10TV took a tour inside the Heath-based facility which opened in 2020 to see what it takes to create a formula for the smallest consumers.
HEATH, Ohio – There’s a local facility in central Ohio that has been making organic formula for babies 1 year and older for more than two decades.
All week now, Nature’s One is waiting for the Food and Drug Administration’s green light to move forward with infant formula to help amid the nationwide shortage.
“Everyone is working to solve this crisis in America right now,” said founder and CEO Jay Highman. “We have conducted a clinical diet study and are working with the FDA which is going through a review process. We really hope to hear any week from now from the FDA in this process allowing us to go ahead and label the product as an infant formula.
Highman said there was no room for error when its consumers were most vulnerable.
“The precision that we implement here and the science is essential to the development of a baby,” he said.
He founded the company in 1998. It was truly a labor of love.
“I was in the organic food industry for 10 years and thought there was an opportunity. I also have a son with cystic fibrosis who had a special need for nutrition,” he said “A parent’s first responsibility is to feed their children…and that is the greatest responsibility we have.”
When it comes to making formula, there’s a lot going on inside the Nature’s One Heath facility, from sanitizing to equipment. 10TV went inside for a tour to see what it takes to get the formula on store shelves.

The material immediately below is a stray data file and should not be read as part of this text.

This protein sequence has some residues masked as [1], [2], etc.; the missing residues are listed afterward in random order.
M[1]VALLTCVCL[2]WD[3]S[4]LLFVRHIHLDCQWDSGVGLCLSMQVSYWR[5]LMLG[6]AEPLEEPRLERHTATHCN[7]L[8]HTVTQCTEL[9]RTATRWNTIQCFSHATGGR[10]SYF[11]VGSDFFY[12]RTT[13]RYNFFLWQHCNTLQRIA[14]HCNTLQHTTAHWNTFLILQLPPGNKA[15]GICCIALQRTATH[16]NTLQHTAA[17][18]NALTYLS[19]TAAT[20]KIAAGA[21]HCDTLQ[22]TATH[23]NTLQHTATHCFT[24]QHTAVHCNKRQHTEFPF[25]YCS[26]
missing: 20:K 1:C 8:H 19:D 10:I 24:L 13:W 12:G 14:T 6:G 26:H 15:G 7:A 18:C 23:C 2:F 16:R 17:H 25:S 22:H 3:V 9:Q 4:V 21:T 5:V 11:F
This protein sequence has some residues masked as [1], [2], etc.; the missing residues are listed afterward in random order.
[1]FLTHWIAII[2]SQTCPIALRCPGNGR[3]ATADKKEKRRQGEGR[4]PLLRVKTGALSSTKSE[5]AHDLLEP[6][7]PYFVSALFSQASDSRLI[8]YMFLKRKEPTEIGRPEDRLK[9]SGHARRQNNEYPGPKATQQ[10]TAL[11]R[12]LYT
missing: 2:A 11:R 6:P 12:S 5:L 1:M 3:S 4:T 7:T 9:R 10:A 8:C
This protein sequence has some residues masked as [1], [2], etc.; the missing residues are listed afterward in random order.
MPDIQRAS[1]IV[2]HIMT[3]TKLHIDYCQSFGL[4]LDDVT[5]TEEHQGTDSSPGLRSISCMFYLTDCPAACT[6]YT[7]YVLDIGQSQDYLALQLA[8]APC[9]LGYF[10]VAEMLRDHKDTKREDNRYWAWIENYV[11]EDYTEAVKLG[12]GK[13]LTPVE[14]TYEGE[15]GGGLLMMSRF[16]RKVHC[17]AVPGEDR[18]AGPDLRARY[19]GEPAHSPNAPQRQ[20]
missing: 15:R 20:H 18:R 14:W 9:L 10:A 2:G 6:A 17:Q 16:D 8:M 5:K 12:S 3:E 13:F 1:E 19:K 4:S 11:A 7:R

As soon as you walk in, you put on shoe covers. No makeup, jewelry or perfume is allowed. Next comes a hair net and safety glasses. Then a full suit.
For 20 seconds we wash our hands. Then a special machine disinfects our shoe covers and we disinfect our hands. This happens at one of the many hygiene stations, and it’s a process we repeat many times throughout our tour.
Inside, the walls are painted with antimicrobial paint, fresh air is pumped in every few minutes, rooms have specific air pressures, and nothing is against the walls.
“It allows us to wipe our backs,” Highman said, pointing to the electrical work.
Ingredients are subject to quality checks upon arrival.
“We trust but verify,” Highman said.
Samples are tested by a third party company.
Some of the ingredients should be stored in a room heated to 115 degrees.
Ingredients are combined in another room inside large machines. The equipment includes technology that monitors human error. The lights will turn red when there is a problem.
Finally, the liquid goes to the spray dryer. Inside a tornado-shaped device, it’s 350 degrees and a Category 5 hurricane environment. This is where the liquid turns to powder.
“A perfectly formed particle,” Highman said.
From there it goes to massive bins where it awaits quality inspection.
And then to the boxes, where each is sterilized and inspected.
Highman said if you were to go through the entire process for a box of formula—from inspection, to testing, to creation, to packaging—it takes nearly a month.
“Now that we manufacture it and spray-dry it here, package it here, and then ship it directly to retailers or distributors to the consumer through our Nature’s One Connect store, allows us to really face those breakage issues. of stock nationwide,” says Highman.
The Heath facility opened in May 2020. Previously, two facilities were used for two different parts of the process in two different states: Pennsylvania and Minnesota.
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